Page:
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How Much Have House Prices Really Fallen?

Thursday, April 19, 2012

If we could stop the government’s constriction of private mortgage credit, recovery could begin sooner rather than later.

How much have U.S. house prices fallen since their peak in mid-2006? It depends on whether you measure them in nominal or inflation-adjusted terms. According to the S&P/Case-Shiller National House Price Index, the fall has been about 34 percent. That’s in nominal terms, and that’s a lot. But since inflation has continued, the fall in real terms is even bigger.

Adjusting for Consumer Price Index inflation, the drop in house prices since the peak has been 41 percent. There’s a number nobody predicted! The fall in nominal versus real terms is shown in Graph 1. Going forward, if nominal house prices go sideways for a while, as many believe, while inflation continues, as it will, real house prices will continue going down.

4.18.12 Pollock Graph 1

Graph 2 shows the nominal versus real paths of the house price bubble and bust since 1996. Nominal house prices are back to the level of 2002. But inflation-adjusted house prices have returned all the way to the level of 1999. In other words, after six long years, in real terms the entire bubble has been reversed.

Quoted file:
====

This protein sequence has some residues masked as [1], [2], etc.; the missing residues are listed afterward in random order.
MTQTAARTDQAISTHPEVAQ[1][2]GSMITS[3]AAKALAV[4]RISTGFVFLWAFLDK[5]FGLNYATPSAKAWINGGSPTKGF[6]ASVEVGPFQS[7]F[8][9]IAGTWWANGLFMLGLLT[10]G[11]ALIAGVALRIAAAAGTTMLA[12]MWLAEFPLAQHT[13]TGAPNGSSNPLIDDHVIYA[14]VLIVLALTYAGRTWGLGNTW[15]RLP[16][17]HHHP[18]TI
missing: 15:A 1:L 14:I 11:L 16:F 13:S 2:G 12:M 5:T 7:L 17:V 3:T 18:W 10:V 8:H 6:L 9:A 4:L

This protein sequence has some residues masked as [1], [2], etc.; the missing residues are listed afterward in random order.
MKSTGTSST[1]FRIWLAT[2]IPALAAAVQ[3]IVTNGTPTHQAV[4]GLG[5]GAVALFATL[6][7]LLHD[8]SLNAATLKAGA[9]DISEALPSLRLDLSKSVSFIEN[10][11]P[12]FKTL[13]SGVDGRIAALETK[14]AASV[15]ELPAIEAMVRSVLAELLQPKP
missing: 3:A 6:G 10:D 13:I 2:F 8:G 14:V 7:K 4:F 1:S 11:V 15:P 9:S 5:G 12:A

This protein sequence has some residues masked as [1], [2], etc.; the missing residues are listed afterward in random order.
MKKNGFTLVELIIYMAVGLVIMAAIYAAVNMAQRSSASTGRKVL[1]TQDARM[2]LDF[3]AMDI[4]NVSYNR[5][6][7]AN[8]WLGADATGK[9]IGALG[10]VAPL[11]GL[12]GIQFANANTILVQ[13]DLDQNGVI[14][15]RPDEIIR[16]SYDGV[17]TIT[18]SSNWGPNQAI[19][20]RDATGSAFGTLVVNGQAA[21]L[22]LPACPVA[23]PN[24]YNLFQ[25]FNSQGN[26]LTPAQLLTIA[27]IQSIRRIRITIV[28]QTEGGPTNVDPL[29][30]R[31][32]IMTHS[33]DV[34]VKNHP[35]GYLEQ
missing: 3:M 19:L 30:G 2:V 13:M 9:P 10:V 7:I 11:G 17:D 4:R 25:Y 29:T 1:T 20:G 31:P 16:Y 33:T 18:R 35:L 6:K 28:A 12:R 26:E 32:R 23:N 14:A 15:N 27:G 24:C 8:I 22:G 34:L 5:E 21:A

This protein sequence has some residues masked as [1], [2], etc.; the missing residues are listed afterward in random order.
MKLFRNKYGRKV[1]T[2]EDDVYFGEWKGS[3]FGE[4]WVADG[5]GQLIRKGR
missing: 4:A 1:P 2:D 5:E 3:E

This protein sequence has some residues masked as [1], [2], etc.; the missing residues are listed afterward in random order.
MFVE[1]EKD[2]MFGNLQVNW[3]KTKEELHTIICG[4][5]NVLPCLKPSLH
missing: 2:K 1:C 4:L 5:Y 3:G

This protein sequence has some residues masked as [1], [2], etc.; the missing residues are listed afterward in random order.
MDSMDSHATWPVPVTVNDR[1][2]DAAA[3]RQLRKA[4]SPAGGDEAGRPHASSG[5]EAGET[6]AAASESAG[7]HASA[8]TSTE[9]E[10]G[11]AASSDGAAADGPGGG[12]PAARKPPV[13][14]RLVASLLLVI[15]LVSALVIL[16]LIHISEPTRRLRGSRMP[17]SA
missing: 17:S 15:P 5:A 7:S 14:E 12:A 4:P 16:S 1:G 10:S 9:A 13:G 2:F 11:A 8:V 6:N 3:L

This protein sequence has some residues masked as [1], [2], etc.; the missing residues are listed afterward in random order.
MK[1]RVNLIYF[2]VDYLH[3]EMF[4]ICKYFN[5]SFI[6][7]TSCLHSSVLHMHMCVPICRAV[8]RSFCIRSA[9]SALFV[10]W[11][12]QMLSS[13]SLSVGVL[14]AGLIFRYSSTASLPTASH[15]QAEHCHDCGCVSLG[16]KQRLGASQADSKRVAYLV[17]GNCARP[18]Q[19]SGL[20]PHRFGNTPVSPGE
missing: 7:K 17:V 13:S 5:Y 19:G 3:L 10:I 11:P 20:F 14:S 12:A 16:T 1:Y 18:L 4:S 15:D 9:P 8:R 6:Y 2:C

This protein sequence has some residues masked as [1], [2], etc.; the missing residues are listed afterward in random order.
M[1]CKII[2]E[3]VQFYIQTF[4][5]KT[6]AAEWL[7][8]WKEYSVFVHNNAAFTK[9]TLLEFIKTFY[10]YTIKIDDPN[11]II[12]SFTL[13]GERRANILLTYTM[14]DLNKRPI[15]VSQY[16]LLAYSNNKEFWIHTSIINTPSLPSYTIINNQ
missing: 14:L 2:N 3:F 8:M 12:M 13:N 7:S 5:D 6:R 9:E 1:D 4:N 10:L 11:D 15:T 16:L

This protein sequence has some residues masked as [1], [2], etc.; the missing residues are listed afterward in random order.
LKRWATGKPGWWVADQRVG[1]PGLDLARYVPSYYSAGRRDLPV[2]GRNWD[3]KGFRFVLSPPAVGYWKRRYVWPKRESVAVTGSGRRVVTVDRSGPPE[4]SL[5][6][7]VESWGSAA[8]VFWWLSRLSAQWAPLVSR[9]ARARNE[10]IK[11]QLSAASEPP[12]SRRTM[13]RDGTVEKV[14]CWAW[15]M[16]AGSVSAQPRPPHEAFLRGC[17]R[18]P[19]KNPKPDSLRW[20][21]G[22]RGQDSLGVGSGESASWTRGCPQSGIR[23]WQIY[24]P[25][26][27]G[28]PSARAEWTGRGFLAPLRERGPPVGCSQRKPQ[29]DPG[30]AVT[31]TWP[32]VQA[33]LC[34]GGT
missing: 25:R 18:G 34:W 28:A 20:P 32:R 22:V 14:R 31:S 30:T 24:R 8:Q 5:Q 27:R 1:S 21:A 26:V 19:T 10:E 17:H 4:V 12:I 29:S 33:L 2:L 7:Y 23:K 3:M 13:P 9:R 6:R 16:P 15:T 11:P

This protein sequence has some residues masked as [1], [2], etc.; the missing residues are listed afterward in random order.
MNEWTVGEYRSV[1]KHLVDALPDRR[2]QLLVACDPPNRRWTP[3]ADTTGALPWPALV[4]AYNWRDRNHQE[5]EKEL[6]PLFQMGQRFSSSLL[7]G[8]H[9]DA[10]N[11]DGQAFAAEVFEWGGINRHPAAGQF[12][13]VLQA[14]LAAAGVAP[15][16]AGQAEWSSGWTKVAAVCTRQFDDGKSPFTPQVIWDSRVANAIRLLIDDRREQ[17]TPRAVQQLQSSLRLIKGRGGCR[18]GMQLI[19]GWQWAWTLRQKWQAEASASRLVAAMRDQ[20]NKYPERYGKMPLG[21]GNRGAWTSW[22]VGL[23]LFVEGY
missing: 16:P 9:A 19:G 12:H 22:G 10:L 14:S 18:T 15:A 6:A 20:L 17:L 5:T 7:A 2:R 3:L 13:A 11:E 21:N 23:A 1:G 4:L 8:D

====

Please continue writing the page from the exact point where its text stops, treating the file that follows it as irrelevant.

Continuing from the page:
4.18.12 Pollock Graph 2

When combined with rising rents and strong housing affordability, this gives us reasonable hope that we are at last approaching the bottom.

There is one key obstacle remaining, however: The government keeps making it riskier and more expensive to be in the mortgage loan business. As one community banker recently said, “It is probably now impossible to make a loan that might not be deemed illegal in one way or another.” If we could stop the government’s bust-prolonging constriction of private mortgage credit, the cyclical recovery could begin sooner rather than later.

Alex J. Pollock is a resident fellow at the American Enterprise Institute.

FURTHER READING: Pollock also writes “Fearful Symmetry: Six Decades of Treasury Yields,” “Waiting for Hamilton: The ‘Imbecility’ of the EU,” “Seven Steps Needed to Improve Housing Finance,” and “Fixing Student Loans: Let’s Give Colleges Some ‘Skin in the Game’.” Peter J. Wallison says “Hey, Barney Frank: The Government Did Cause the Housing Crisis.” Edward J. Pinto contributes “Housing Affordability: U.S. Is the Envy of the Developed World.”

Image by Rob Green / Bergman Group

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